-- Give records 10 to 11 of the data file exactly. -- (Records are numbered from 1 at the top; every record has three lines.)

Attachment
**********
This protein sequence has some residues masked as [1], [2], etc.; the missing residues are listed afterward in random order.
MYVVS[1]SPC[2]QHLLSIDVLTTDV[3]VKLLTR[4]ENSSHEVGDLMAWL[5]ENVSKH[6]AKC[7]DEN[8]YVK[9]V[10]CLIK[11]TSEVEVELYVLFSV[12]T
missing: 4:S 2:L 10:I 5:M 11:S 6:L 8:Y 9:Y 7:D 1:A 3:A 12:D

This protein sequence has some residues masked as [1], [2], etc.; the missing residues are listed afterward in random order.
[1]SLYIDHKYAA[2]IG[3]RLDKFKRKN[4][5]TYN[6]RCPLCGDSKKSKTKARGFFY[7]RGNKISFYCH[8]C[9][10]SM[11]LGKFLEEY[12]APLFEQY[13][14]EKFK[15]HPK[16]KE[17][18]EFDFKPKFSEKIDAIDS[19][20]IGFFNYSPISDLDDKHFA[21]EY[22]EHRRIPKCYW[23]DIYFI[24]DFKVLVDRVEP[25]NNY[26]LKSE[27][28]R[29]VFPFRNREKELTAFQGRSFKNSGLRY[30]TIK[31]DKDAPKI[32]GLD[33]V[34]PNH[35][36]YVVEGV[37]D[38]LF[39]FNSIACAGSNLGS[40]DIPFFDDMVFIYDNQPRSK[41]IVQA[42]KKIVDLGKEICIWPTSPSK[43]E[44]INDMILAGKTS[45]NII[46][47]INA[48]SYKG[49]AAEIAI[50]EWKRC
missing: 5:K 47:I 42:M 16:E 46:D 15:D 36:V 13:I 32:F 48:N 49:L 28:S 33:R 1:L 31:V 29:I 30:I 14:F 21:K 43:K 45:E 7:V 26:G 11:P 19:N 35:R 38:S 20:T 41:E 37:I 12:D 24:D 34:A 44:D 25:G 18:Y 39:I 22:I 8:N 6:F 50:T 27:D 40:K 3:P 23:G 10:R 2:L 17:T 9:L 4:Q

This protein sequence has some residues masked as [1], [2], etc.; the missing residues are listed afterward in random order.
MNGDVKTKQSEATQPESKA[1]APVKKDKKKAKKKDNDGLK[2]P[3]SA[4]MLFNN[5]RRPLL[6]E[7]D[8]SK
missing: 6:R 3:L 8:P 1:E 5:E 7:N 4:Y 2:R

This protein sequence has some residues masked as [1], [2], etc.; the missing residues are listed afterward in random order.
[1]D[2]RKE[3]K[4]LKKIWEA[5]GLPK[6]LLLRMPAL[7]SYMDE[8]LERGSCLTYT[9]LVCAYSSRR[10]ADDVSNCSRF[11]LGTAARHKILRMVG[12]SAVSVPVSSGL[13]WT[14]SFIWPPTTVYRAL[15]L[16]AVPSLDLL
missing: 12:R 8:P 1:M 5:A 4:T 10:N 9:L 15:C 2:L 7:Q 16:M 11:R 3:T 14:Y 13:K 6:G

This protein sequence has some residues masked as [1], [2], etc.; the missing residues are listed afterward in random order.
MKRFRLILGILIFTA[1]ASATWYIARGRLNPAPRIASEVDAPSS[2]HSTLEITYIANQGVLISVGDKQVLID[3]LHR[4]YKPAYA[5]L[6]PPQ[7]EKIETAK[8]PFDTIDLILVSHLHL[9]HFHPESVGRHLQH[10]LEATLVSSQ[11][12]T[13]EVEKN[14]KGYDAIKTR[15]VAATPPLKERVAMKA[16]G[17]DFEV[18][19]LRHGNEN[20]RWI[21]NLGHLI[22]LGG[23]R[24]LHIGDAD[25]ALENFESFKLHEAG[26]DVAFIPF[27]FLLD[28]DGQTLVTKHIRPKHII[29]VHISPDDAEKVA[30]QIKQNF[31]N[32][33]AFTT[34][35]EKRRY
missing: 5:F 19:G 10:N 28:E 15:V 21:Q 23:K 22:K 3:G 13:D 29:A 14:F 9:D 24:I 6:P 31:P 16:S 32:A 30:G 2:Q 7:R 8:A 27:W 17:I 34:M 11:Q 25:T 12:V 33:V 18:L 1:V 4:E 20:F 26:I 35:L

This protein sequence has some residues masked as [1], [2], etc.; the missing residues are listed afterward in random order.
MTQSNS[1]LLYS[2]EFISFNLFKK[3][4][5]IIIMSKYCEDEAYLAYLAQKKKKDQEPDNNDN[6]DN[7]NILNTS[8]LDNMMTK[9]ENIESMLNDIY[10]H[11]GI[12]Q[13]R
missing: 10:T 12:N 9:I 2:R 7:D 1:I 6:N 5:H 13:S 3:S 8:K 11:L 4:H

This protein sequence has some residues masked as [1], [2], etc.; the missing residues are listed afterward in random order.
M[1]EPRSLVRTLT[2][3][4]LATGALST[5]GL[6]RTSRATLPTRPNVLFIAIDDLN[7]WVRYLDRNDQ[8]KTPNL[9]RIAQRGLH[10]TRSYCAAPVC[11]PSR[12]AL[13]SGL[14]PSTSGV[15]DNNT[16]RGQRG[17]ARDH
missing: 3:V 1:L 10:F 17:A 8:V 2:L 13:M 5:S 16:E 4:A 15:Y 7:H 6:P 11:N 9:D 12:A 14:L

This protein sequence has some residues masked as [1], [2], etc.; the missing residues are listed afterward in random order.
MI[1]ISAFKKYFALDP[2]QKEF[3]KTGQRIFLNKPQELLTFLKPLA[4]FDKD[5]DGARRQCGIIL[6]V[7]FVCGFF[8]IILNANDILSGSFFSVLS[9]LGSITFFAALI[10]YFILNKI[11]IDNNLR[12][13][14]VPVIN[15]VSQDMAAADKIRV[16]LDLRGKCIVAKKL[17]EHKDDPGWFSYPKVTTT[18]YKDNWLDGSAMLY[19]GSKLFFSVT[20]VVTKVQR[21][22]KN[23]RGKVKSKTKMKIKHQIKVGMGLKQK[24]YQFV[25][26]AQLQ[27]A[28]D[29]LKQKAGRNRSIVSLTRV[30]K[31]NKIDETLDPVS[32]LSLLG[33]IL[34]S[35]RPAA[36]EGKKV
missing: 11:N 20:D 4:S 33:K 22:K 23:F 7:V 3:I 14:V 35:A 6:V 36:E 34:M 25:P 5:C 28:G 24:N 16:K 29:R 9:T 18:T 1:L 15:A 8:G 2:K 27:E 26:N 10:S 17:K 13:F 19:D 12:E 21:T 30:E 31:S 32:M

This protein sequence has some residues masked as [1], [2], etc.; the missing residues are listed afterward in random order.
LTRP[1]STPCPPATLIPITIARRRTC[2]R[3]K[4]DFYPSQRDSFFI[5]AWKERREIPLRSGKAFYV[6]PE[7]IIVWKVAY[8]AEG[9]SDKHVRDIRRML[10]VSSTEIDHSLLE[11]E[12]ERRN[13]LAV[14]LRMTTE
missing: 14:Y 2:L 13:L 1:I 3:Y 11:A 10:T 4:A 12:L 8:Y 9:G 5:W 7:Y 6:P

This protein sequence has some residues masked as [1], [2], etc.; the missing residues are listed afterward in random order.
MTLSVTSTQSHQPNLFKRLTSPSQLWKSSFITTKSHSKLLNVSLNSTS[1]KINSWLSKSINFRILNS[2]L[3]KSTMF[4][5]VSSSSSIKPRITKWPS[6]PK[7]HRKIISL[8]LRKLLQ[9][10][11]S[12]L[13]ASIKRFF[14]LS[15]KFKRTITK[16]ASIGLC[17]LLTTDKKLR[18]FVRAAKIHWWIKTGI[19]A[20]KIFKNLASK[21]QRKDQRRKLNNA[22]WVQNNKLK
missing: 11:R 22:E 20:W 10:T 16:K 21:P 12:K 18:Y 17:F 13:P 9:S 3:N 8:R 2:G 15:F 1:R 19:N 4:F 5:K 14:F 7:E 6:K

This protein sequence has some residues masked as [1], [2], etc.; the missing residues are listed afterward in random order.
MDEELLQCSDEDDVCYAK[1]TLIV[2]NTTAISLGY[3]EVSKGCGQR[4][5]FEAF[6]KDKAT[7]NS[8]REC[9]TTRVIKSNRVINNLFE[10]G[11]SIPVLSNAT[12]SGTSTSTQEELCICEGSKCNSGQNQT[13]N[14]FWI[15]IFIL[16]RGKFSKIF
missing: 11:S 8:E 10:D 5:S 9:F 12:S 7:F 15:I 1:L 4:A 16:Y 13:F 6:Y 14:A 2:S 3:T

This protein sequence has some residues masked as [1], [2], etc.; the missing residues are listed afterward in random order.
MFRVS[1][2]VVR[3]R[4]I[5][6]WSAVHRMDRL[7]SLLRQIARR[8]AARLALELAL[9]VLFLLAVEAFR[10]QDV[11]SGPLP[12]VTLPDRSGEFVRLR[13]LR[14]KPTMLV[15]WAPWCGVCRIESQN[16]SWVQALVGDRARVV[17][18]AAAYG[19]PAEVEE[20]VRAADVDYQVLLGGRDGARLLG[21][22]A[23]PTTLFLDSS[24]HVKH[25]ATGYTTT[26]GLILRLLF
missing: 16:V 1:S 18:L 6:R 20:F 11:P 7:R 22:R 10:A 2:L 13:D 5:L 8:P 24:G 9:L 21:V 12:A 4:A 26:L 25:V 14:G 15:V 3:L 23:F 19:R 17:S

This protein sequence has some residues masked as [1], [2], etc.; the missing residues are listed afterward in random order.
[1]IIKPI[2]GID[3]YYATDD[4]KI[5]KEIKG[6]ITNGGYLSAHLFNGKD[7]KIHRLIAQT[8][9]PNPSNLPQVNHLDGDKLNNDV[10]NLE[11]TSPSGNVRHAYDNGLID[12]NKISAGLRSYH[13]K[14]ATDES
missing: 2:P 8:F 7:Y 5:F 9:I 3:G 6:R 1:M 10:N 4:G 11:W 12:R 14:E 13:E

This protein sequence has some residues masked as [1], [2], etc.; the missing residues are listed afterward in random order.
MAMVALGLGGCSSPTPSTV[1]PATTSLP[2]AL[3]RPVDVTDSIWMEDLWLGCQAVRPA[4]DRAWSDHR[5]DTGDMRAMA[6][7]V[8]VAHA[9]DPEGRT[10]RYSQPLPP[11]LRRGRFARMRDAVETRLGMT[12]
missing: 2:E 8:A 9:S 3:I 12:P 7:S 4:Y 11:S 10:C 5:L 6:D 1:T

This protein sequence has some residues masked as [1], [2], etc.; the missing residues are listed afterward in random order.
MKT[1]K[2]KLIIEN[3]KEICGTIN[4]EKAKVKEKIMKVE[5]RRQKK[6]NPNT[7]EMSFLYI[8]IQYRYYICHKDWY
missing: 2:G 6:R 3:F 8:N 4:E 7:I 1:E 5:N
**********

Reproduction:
This protein sequence has some residues masked as [1], [2], etc.; the missing residues are listed afterward in random order.
MTLSVTSTQSHQPNLFKRLTSPSQLWKSSFITTKSHSKLLNVSLNSTS[1]KINSWLSKSINFRILNS[2]L[3]KSTMF[4][5]VSSSSSIKPRITKWPS[6]PK[7]HRKIISL[8]LRKLLQ[9][10][11]S[12]L[13]ASIKRFF[14]LS[15]KFKRTITK[16]ASIGLC[17]LLTTDKKLR[18]FVRAAKIHWWIKTGI[19]A[20]KIFKNLASK[21]QRKDQRRKLNNA[22]WVQNNKLK
missing: 11:R 22:E 20:W 10:T 16:K 21:P 12:K 18:Y 17:F 13:P 9:S 3:N 8:R 2:G 15:F 1:R 19:N 4:F 5:K 14:F 7:E 6:K

This protein sequence has some residues masked as [1], [2], etc.; the missing residues are listed afterward in random order.
MDEELLQCSDEDDVCYAK[1]TLIV[2]NTTAISLGY[3]EVSKGCGQR[4][5]FEAF[6]KDKAT[7]NS[8]REC[9]TTRVIKSNRVINNLFE[10]G[11]SIPVLSNAT[12]SGTSTSTQEELCICEGSKCNSGQNQT[13]N[14]FWI[15]IFIL[16]RGKFSKIF
missing: 11:S 8:E 10:D 5:S 9:F 12:S 7:F 15:I 1:L 4:A 16:Y 13:F 6:Y 14:A 2:S 3:T